When Nelson decided to open Summit Bank, she didn’t yet have the full administrative experience that she knew was essential to getting the necessary regulatory approval to open a new community bank. So, she hired a president and chief financial officer, while she assumed the role of senior lender. Nearly a year later she assumed the position of president, and she admits that the transition to learn those executive duties on the job was the most challenging period of her career. But she did it.

Overall, her secret to success is fairly simple—hard work. “I worked hard to learn all the different basics of banking, because I didn’t know anything other than being a teller, and then I just went from one job to another to learn it.”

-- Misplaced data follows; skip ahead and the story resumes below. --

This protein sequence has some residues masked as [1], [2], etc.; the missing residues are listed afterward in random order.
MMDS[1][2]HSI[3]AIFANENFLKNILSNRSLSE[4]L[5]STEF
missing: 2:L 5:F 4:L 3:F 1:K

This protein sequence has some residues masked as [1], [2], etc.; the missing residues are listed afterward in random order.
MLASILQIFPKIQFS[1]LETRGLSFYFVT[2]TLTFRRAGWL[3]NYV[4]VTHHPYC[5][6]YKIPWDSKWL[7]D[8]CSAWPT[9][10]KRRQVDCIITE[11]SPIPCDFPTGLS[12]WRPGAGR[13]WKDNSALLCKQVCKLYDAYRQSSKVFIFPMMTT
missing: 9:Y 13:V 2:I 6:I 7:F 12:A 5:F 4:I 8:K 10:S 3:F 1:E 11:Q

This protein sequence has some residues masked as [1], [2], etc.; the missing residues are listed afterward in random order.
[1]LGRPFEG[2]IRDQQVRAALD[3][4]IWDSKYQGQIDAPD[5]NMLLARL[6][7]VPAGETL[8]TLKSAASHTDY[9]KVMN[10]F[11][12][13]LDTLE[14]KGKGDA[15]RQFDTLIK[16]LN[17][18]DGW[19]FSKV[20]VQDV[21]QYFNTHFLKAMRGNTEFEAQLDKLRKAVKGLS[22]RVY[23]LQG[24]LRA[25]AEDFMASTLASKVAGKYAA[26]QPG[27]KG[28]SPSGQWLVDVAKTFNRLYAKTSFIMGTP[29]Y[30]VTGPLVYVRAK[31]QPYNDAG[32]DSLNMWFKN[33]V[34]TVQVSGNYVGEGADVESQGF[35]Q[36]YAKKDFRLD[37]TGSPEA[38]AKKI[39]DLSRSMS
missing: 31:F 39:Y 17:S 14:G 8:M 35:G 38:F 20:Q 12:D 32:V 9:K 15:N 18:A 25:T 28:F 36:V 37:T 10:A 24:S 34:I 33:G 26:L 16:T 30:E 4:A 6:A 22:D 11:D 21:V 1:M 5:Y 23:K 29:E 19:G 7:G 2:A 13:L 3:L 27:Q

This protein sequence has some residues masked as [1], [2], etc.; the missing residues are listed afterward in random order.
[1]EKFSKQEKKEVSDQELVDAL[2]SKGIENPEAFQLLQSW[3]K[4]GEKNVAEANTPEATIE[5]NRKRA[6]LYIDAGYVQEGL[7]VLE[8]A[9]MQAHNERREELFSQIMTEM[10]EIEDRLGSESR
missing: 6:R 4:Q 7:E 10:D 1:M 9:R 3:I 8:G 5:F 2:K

The decision to launch a new community bank came with plenty of personal sacrifices, too. The long hours required along the way meant missing some of her son’s Little League games and Cub Scout meetings. Eventually, however, her professional goals paid off in personal ways as well. Her son, Steve Nelson, now works alongside her every day as the president of Summit Bank.

Giving back to the community

The compasses that have guided Shirley Nelson over her career has been a tremendous tenacity and a big heart. Certainly, she is not afraid of hard, hands-on work. In addition to the countless hours she spent over the years learning different banking roles, and then starting and growing Summit Bank, she has continually donated her time to serve various local community civic and nonprofit organizations. She started out serving on her local board for the Easter Seals back in the 1960s, and her commitment to volunteerism spans much of her banking career.